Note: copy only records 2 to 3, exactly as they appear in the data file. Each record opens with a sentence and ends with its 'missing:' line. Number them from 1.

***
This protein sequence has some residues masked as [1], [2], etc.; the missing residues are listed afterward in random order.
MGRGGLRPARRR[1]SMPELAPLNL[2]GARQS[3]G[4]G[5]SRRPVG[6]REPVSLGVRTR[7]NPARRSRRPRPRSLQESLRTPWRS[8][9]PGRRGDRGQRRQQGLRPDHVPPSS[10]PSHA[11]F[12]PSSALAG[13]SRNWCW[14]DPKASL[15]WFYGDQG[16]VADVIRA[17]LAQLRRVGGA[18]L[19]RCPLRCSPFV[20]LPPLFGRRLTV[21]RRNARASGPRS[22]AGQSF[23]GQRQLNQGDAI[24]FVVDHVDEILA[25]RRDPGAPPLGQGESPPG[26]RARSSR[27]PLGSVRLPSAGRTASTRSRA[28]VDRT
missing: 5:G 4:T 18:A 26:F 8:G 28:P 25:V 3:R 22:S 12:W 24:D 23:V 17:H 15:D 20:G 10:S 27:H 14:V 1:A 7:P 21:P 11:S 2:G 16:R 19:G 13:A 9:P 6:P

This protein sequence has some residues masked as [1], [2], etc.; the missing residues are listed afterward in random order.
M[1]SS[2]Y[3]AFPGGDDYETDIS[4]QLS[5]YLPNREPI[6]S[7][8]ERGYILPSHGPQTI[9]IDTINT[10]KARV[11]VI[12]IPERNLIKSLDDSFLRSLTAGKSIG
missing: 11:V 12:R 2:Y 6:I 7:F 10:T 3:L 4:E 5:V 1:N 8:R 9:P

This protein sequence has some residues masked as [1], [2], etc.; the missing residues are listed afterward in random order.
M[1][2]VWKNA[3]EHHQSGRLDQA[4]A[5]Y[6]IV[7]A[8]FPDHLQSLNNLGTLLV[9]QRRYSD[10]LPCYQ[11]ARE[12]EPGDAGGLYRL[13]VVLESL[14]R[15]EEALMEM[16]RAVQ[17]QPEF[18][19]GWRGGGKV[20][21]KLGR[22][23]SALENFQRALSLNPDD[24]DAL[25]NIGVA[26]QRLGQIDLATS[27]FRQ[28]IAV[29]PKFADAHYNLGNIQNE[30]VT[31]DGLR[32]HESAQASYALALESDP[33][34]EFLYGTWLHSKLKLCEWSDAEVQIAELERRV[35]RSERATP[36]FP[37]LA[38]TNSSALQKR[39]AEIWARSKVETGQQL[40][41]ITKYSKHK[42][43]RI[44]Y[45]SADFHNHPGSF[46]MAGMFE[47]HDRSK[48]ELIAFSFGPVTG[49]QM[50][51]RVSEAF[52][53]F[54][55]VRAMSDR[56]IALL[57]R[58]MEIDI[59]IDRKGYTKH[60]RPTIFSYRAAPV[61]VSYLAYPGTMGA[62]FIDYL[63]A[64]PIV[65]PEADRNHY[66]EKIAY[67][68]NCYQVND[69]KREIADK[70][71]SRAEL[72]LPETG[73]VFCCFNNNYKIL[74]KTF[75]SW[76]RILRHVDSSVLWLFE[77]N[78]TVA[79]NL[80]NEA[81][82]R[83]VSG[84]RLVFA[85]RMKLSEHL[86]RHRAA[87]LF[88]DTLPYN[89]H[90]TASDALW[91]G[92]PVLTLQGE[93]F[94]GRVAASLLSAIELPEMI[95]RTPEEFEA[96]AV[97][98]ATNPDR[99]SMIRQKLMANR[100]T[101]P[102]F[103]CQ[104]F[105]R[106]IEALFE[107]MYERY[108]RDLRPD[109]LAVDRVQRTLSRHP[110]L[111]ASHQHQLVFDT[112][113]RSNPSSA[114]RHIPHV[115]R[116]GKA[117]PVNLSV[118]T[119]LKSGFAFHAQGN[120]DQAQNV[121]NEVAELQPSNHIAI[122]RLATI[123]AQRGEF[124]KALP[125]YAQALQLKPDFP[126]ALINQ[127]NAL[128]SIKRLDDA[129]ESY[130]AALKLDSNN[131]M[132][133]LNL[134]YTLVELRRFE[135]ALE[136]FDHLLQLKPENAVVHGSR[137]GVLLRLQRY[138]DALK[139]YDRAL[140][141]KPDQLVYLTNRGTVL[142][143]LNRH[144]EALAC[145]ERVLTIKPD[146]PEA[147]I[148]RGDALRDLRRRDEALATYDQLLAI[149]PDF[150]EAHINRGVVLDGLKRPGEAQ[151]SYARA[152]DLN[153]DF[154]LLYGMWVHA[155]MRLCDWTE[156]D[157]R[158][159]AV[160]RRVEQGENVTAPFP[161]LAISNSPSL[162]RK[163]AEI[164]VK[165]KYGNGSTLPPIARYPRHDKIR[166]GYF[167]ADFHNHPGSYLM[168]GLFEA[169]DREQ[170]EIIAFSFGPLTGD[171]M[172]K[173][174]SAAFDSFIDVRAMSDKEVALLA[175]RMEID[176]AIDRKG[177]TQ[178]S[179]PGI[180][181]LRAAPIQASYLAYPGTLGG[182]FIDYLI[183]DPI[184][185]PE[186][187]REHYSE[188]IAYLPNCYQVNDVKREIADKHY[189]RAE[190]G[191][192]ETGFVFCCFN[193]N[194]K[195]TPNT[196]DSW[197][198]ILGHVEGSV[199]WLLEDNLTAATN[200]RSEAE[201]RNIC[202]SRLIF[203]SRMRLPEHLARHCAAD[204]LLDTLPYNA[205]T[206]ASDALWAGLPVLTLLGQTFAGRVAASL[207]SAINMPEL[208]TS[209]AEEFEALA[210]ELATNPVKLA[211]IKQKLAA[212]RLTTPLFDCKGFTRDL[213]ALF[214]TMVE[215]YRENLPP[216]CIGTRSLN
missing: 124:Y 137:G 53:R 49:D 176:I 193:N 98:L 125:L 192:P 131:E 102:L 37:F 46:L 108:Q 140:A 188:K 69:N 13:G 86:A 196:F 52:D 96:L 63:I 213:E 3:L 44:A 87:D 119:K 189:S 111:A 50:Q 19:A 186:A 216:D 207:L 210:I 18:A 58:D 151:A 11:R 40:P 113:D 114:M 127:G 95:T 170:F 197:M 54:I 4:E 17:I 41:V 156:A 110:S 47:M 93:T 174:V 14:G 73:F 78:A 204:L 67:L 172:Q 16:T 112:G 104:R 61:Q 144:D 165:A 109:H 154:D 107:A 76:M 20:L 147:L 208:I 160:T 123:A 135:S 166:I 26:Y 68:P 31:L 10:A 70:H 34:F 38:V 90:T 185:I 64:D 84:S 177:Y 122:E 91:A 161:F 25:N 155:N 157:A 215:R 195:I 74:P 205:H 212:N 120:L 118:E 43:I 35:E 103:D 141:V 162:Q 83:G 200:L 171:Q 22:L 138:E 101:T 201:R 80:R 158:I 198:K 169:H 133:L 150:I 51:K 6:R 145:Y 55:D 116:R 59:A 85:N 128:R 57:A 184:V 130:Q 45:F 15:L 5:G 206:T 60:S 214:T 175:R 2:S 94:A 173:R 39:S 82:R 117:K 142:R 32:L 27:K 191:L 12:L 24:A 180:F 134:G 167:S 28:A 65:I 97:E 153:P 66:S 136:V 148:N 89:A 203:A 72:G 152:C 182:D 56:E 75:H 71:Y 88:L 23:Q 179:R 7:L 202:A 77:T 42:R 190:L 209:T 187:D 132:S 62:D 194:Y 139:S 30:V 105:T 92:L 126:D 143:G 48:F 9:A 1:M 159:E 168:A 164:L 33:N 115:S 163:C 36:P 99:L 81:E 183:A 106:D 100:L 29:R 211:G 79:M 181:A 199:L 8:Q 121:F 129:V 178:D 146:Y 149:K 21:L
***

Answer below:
This protein sequence has some residues masked as [1], [2], etc.; the missing residues are listed afterward in random order.
M[1]SS[2]Y[3]AFPGGDDYETDIS[4]QLS[5]YLPNREPI[6]S[7][8]ERGYILPSHGPQTI[9]IDTINT[10]KARV[11]VI[12]IPERNLIKSLDDSFLRSLTAGKSIG
missing: 11:V 12:R 2:Y 6:I 7:F 10:T 3:L 4:E 5:V 1:N 8:R 9:P

This protein sequence has some residues masked as [1], [2], etc.; the missing residues are listed afterward in random order.
M[1][2]VWKNA[3]EHHQSGRLDQA[4]A[5]Y[6]IV[7]A[8]FPDHLQSLNNLGTLLV[9]QRRYSD[10]LPCYQ[11]ARE[12]EPGDAGGLYRL[13]VVLESL[14]R[15]EEALMEM[16]RAVQ[17]QPEF[18][19]GWRGGGKV[20][21]KLGR[22][23]SALENFQRALSLNPDD[24]DAL[25]NIGVA[26]QRLGQIDLATS[27]FRQ[28]IAV[29]PKFADAHYNLGNIQNE[30]VT[31]DGLR[32]HESAQASYALALESDP[33][34]EFLYGTWLHSKLKLCEWSDAEVQIAELERRV[35]RSERATP[36]FP[37]LA[38]TNSSALQKR[39]AEIWARSKVETGQQL[40][41]ITKYSKHK[42][43]RI[44]Y[45]SADFHNHPGSF[46]MAGMFE[47]HDRSK[48]ELIAFSFGPVTG[49]QM[50][51]RVSEAF[52][53]F[54][55]VRAMSDR[56]IALL[57]R[58]MEIDI[59]IDRKGYTKH[60]RPTIFSYRAAPV[61]VSYLAYPGTMGA[62]FIDYL[63]A[64]PIV[65]PEADRNHY[66]EKIAY[67][68]NCYQVND[69]KREIADK[70][71]SRAEL[72]LPETG[73]VFCCFNNNYKIL[74]KTF[75]SW[76]RILRHVDSSVLWLFE[77]N[78]TVA[79]NL[80]NEA[81][82]R[83]VSG[84]RLVFA[85]RMKLSEHL[86]RHRAA[87]LF[88]DTLPYN[89]H[90]TASDALW[91]G[92]PVLTLQGE[93]F[94]GRVAASLLSAIELPEMI[95]RTPEEFEA[96]AV[97][98]ATNPDR[99]SMIRQKLMANR[100]T[101]P[102]F[103]CQ[104]F[105]R[106]IEALFE[107]MYERY[108]RDLRPD[109]LAVDRVQRTLSRHP[110]L[111]ASHQHQLVFDT[112][113]RSNPSSA[114]RHIPHV[115]R[116]GKA[117]PVNLSV[118]T[119]LKSGFAFHAQGN[120]DQAQNV[121]NEVAELQPSNHIAI[122]RLATI[123]AQRGEF[124]KALP[125]YAQALQLKPDFP[126]ALINQ[127]NAL[128]SIKRLDDA[129]ESY[130]AALKLDSNN[131]M[132][133]LNL[134]YTLVELRRFE[135]ALE[136]FDHLLQLKPENAVVHGSR[137]GVLLRLQRY[138]DALK[139]YDRAL[140][141]KPDQLVYLTNRGTVL[142][143]LNRH[144]EALAC[145]ERVLTIKPD[146]PEA[147]I[148]RGDALRDLRRRDEALATYDQLLAI[149]PDF[150]EAHINRGVVLDGLKRPGEAQ[151]SYARA[152]DLN[153]DF[154]LLYGMWVHA[155]MRLCDWTE[156]D[157]R[158][159]AV[160]RRVEQGENVTAPFP[161]LAISNSPSL[162]RK[163]AEI[164]VK[165]KYGNGSTLPPIARYPRHDKIR[166]GYF[167]ADFHNHPGSYLM[168]GLFEA[169]DREQ[170]EIIAFSFGPLTGD[171]M[172]K[173][174]SAAFDSFIDVRAMSDKEVALLA[175]RMEID[176]AIDRKG[177]TQ[178]S[179]PGI[180][181]LRAAPIQASYLAYPGTLGG[182]FIDYLI[183]DPI[184][185]PE[186][187]REHYSE[188]IAYLPNCYQVNDVKREIADKHY[189]RAE[190]G[191][192]ETGFVFCCFN[193]N[194]K[195]TPNT[196]DSW[197][198]ILGHVEGSV[199]WLLEDNLTAATN[200]RSEAE[201]RNIC[202]SRLIF[203]SRMRLPEHLARHCAAD[204]LLDTLPYNA[205]T[206]ASDALWAGLPVLTLLGQTFAGRVAASL[207]SAINMPEL[208]TS[209]AEEFEALA[210]ELATNPVKLA[211]IKQKLAA[212]RLTTPLFDCKGFTRDL[213]ALF[214]TMVE[215]YRENLPP[216]CIGTRSLN
missing: 124:Y 137:G 53:R 49:D 176:I 193:N 98:L 125:L 192:P 131:E 102:L 37:F 46:L 108:Q 140:A 188:K 69:N 13:G 86:A 196:F 52:D 96:L 63:I 213:E 3:L 44:A 87:D 119:K 189:S 111:A 50:Q 19:A 186:A 216:D 207:L 210:I 18:A 58:D 151:A 11:R 40:P 113:D 114:M 127:G 95:T 170:F 197:M 54:I 4:E 17:I 41:V 156:A 110:S 47:M 93:T 174:V 14:G 73:F 78:A 204:L 67:L 172:Q 16:T 112:G 104:R 61:Q 144:D 165:A 109:H 154:D 107:A 76:M 20:L 147:L 208:I 160:T 123:A 135:S 166:I 26:Y 68:P 31:L 10:A 70:H 34:F 38:V 90:T 185:I 64:D 84:S 177:Y 122:E 91:A 161:F 25:N 155:N 157:A 215:R 195:I 74:P 205:H 212:N 120:L 118:E 43:I 35:E 103:D 141:V 162:Q 83:G 200:L 171:Q 22:L 138:E 101:T 201:R 80:R 158:I 198:K 169:H 133:L 150:I 51:K 6:R 145:Y 55:D 116:R 59:A 85:N 128:R 57:A 184:V 130:Q 45:F 15:L 5:G 206:T 60:S 214:T 175:R 2:S 94:A 173:R 39:S 82:R 117:K 142:R 32:L 27:K 191:L 12:L 24:A 180:F 134:G 167:S 28:A 65:I 97:E 153:P 66:S 136:V 148:N 89:A 203:A 72:G 152:C 182:D 56:E 75:H 71:Y 88:L 23:Q 179:R 7:L 202:A 77:T 42:R 190:L 209:T 187:D 132:S 62:D 194:Y 139:S 30:V 105:T 92:L 126:D 143:G 48:F 9:A 1:M 159:E 168:A 164:L 33:N 115:S 163:C 36:P 99:L 81:E 183:A 106:D 100:L 29:R 211:G 79:M 181:A 199:L 8:Q 121:F 129:V 178:D 146:Y 149:K 21:L